Careers are not easy to build. Unfortunately there is no clear road-map to success that highlights an exact process to follow that will guarantee us a fruitful and happy career and life. However, there are steps that we can take to help increase our chances.
Throughout my career so far, I have made and observed others make a great number of mistakes. I have also accomplished and watched others do some really great and important things successfully which resulted in significant business, career and personal advancement.
When I look back at my career and life and those of others who I either personally know or have followed through the media, there are six things that stand out in my mind as the most devastating and irreversible mistakes we can make in our professional and personal lives.
Here are the 6 things you should never do at work:
1. React to ANYTHING out of rage or spite
I’m sure you remember Steven Slater, the JetBlue flight attendant who in 2010 dramatically quit his job and made a scene by sliding down the emergency exit of a flight he was working prior to its takeoff. He was arrested and burned not only the bridge with JetBlue or any airline for that matter, but is probably not too likely to be considered a serious candidate by many organizations because of his very public, unprofessional, and explosive resignation.
Since most of us spend the majority of our waking hours at work we will undoubtedly face times of anger, frustration, fear, and the whole range of emotions that make us who we are. As much as it is important to be genuine and honest with our colleagues, and ourselves, it is important that we do so respectfully of everyone around us and of the place where we work.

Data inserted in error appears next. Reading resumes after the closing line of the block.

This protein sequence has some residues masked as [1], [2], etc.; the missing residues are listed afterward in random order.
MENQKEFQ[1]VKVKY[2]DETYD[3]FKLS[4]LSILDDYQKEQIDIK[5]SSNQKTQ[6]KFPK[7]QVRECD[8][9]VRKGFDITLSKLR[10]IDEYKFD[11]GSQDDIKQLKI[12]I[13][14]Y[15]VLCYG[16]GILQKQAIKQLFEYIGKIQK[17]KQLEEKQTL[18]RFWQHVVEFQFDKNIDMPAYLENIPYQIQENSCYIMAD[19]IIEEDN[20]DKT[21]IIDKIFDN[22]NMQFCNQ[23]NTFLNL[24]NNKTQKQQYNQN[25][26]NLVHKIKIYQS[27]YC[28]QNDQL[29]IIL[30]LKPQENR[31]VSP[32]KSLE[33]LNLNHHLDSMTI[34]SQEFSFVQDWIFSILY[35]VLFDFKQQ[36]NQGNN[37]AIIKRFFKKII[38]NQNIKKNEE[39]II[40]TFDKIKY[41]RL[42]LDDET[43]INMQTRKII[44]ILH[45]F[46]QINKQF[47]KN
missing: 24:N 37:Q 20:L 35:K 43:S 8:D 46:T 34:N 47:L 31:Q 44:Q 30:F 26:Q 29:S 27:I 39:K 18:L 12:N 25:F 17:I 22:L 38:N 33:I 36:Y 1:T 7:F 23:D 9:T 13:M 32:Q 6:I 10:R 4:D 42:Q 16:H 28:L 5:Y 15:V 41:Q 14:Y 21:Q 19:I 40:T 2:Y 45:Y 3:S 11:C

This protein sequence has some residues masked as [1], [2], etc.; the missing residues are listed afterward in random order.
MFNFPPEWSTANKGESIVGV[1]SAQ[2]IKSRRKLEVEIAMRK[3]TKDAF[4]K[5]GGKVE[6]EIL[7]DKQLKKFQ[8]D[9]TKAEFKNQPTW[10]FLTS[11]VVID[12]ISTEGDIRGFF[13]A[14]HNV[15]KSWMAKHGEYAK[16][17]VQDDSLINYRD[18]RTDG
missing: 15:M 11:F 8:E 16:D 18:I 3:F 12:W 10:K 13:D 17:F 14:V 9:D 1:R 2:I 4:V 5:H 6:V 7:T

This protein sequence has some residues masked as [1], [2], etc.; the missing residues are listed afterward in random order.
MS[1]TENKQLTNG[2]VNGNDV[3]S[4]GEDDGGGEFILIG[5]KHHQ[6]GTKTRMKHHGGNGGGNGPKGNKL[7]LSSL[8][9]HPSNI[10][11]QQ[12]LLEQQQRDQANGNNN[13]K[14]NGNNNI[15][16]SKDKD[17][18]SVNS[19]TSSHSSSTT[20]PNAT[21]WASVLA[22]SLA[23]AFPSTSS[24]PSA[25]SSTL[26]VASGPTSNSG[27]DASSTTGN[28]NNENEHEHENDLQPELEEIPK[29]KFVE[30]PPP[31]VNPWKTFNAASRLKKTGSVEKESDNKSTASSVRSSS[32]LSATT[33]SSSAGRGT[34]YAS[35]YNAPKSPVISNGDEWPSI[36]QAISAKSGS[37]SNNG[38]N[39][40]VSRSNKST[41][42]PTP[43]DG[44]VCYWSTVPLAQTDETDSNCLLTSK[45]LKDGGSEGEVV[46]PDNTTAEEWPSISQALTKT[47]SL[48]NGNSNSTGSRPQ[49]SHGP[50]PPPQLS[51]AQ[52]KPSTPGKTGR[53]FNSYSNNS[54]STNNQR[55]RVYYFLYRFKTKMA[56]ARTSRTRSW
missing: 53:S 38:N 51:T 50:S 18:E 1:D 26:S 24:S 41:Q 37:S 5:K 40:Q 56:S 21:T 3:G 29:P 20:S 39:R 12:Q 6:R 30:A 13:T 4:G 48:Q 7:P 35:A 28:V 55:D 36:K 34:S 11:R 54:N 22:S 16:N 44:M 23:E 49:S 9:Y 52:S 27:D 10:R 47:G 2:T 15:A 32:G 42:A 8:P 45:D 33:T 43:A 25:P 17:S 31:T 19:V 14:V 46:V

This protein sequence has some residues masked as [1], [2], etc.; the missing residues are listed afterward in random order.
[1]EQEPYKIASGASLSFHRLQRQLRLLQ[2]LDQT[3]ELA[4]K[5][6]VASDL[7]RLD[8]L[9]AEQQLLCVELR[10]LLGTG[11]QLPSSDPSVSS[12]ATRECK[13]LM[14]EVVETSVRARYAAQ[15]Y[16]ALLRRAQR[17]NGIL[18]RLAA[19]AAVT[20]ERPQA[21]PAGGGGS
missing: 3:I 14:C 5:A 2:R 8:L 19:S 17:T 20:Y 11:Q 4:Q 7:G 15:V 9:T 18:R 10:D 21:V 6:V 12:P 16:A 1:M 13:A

When faced with a challenging situation, take time to internalize it and cool off before reacting. An adverse reaction out of anger or spite rarely accomplishes anything positive both at work and in our personal lives.
If you’ve ever read Stephen Covey’s book, 7 Habits of Highly Effective People, or Dale Carnegie’s book, How to Win Friends and Influence People, you might remember that the most immediate and efficient way to get a point across to someone is rarely the most effective at getting the results we hope for.
2. Betray your coworkers or friends
Remember the expression your parents hammered into your head while you were growing up?
“Treat others the way you’d like to be treated.”
Well that applies to the people we work with too.
Unfortunately I see it, or should I say hear it almost everyday. I’ve been guilty of it myself in the past, and it’s not something that I’m proud of. I hear people mocking and sabotaging the reputation and careers of their coworkers, bosses talking poorly about employees to other employees, and people putting down friends behind their backs. No one is immune to this and few can honestly say that they’ve never committed any of these workplace social crimes.
The bottom line is that gossiping about others shows a sever lack of integrity on the part of those partaking in the gossip. Talking behind someone’s back never justly resolves any real issues.
Betraying your friends and colleagues is an intentional and malicious act that in the long run will come back to haunt you.
“What goes around comes around.”
Sorry for all the clichés, but from my experience this is 100% true.
3. Bring your personal baggage to the office
We all have lives outside of work and at times our personal lives can be demanding and taxing on our physical, emotional and mental states. Seeing as many of us develop strong friendships with our colleagues at work, it can be easy at times to talk to them about personal matters during work hours.
The problem that this creates is that now not only are we ourselves distracted with our issues, but we are now distracting our work friends and keeping them from doing their jobs also. We are all human and can have trouble separating our personal state of mind from our professional state of mind, but by continuing to bring our personal affairs into the office with us, we are hurting not only our chances of success, but the chances of our close colleagues.